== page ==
January 23, 2012
A new year has begun, but what are education technology experts saying will be the top five higher education trends in 2012? Washington, DC-based Gilfus Education Group has released its annual list of the top five trends in education innovation for 2012 and three of those trends focus on higher education technologies:
- Prestigious institutions will launch online experiences designed to be as unique as those available to students on campus
- “Dynamic and flexible learning experience engines” will emerge to replace learning management systems (LMS)
- Tablets will surge as a means of delivering courses and e-learning media.
“I think 2012 will see an expansion of a variety of ways of getting access to the materials that students need for learning,” said Karen Cator, the United States Department of Education’s director of technology. Some of these trends are not new to colleges and universities, but they are becoming much more visible and embedded in the higher education experience, including:
- E-Textbooks in 2012– Frank Ganis, a general partner at Gilfus, said he believes 2012 will be a banner year for digital textbooks on college and university campuses.
- Open Resources – The California Senate is currently considering a bill that would push schools toward using open education resources in the form of free online textbooks for the state’s 3 million college students as a means of saving them money.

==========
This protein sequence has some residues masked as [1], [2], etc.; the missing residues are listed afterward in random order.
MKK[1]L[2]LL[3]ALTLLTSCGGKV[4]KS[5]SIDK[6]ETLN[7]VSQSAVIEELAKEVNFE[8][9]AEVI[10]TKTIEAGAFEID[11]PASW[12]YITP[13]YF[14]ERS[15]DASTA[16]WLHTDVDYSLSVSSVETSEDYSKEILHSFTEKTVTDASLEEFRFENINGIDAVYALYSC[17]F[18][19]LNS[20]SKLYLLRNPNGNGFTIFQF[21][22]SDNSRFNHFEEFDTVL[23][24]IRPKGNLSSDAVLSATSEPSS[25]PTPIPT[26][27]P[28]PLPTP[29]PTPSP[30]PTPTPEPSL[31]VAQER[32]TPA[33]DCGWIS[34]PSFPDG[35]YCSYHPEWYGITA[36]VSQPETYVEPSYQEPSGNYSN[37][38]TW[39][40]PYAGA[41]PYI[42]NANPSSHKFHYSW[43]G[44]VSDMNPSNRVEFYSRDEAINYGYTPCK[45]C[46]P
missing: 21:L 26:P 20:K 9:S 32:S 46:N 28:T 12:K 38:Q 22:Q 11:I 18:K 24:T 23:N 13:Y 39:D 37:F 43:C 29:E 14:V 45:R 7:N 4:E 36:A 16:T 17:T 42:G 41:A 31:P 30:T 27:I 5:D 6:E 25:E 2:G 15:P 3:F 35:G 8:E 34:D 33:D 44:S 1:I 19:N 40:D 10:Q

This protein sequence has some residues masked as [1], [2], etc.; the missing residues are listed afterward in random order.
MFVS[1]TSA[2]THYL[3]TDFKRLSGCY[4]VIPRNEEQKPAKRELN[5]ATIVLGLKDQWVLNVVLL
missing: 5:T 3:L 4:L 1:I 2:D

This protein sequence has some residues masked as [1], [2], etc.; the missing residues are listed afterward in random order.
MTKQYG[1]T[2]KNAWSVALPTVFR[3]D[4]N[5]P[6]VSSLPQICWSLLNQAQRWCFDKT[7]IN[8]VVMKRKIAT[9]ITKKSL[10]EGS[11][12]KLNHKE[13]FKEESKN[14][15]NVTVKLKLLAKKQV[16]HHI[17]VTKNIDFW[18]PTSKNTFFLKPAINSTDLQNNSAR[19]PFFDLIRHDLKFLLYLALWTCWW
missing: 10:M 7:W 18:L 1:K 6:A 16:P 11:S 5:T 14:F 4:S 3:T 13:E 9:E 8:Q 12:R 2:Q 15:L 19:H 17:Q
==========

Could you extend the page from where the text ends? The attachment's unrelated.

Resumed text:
- The Online Classroom – Textbooks won’t be the only educational resource that we will see online in 2012. Online classrooms will continue to grow in popularity.
- Mobile Devices– Mobile devices will continue to grow on college and university campuses as more and more students access online lectures and other learning resources with their smartphones or tablets.
- Campuses Move to the Cloud – With so many resources and learning opportunities moving online, and pressed by the need to reduce IT infrastructure costs, more and more campuses will take advantage of the benefits provided by cloud technologies.
Read the Gilfus Education Group report in its entirety for more information.